cornea, which practically eliminates any patient discomfort and allows for a rapid visual recovery.

Traditionally, the surgeon has created the corneal flap with a hand-held mechanical device which utilizes a
surgical blade - a microkeratome. This method has worked well over the years; however, the performance
of these devices can be unpredictable. And although LASIK complications are rare, this mechanical device is
frequently the source for many of the reported complications.

With the IntraLASIK laser, the surgeon uses the precision of a laser to create the corneal flap. The accuracy of
the laser (100 times more accurate than a blade) is unparalleled by any other technology in vision correction
surgery. This advanced technology allows the surgeon more control during the procedure, and even allows
customization of the corneal flap for every individual patient. Because of its consistent accuracy, IntraLASIK
now makes it possible to treat many patients who were dismissed as candidates for laser vision correction
due to thin corneas.

Is this the same as the customized procedure I have heard so much about? It’s the critical first step of the
customized procedure. There has never been a combination of technologies that have allowed for this type of
personalized vision correction. The most exciting part is that while offering the ability to get the best results,
it can now be done with unprecedented safety and precision.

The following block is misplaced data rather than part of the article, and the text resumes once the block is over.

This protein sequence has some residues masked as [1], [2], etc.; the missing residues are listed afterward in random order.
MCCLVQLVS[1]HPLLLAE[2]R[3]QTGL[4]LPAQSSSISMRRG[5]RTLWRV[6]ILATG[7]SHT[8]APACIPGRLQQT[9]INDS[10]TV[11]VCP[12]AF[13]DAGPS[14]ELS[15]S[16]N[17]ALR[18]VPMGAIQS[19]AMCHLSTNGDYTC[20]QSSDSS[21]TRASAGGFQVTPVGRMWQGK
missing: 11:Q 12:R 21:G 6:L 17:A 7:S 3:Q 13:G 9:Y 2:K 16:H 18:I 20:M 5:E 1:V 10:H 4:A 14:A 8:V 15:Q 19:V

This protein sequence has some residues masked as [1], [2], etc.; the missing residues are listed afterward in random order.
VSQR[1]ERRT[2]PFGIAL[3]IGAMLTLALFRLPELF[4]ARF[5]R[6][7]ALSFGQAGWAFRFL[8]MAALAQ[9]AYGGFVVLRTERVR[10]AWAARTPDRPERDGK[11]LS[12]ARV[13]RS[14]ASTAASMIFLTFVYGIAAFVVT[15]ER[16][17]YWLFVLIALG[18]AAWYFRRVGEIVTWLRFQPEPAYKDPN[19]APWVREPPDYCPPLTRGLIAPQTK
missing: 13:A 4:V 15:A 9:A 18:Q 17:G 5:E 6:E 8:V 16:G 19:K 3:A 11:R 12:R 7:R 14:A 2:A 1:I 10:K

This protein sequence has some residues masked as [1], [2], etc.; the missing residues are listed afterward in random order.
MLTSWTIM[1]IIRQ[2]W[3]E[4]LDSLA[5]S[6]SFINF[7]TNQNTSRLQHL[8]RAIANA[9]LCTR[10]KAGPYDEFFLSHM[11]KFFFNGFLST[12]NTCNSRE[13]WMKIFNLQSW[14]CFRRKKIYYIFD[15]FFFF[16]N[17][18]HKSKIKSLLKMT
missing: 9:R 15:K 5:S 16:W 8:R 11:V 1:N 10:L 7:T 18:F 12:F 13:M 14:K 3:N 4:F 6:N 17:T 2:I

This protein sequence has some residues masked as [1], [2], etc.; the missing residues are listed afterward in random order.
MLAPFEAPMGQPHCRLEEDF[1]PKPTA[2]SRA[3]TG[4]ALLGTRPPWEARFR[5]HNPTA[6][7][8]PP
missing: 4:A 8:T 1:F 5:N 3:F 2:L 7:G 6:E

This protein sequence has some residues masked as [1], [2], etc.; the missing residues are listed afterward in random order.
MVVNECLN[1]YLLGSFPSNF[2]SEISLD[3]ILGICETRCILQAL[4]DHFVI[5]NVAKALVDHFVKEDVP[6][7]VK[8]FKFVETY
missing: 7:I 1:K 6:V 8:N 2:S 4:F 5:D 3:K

Every patient’s eyes are different and therefore need to be evaluated independently and uniquely treated.
Now all steps of the laser vision correction procedure may be customized to the individual: custom diagnosis
(before the procedure), custom flap (to start the procedure), and custom treatment (to complete the proce-
dure).

Is IntraLASIK safer?

Most surgeons acknowledge that the main safety issues in laser vision correction are related to the use of the
mechanical device used to create the corneal flap. Multiple studies which compare the incidence of complica-
tions when using the IntraLASIK laser versus the microkeratome device have shown a significant decrease in
the events that adversely impact safety.

The IntraLASIK laser provides a unique level of safety because of its micron level precision. Clinical studies
establishing the precision and accuracy of the INTRALaser FS laser have led researchers to proclaim IntraL-
ASIK technology as100 times more accurate in creating the flap (the first step of the LASIK procedure) than
the traditional approach with a surgical blade. The statement is founded upon comparative studies that report
the likelihood of inaccuracy with the mechanical device as compared to that of the INTRALase FS laser.

This precision was also documented in studies conducted for the FDA clearance of the laser, where the ac-
curacy of flap thickness was demonstrated at +/- 10 microns. Precise flap thickness is critical to a successful
LASIK outcome, and this degree of accuracy is unprecedented in flap creation technology to date.

Finally, greater flap stability was also demonstrated with the IntraLASIK laser in studies for the laser’s FDA
submission. The assurance that the flap will be securely re-positioned without incident provides added peace
of mind for many patients.

Is traditional LASIK unsafe?

No, but IntraLASIK reduces the risk of complications reported with traditional LASIK, and we feel that it is
very important for all patients. The advanced IntraLASIK technology has given many patients more confi-
dence when considering laser vision correction. Surgeons are recommending the INTRALaser FS laser for
their patients because it provides greater precision and may significantly reduce the possibility of risk. chil-
dren, who still need reading glasses.




                                                                                     ABC7 News Team
                                                                                     Dr. Dean Edell, Medical
                                                                                     Reporter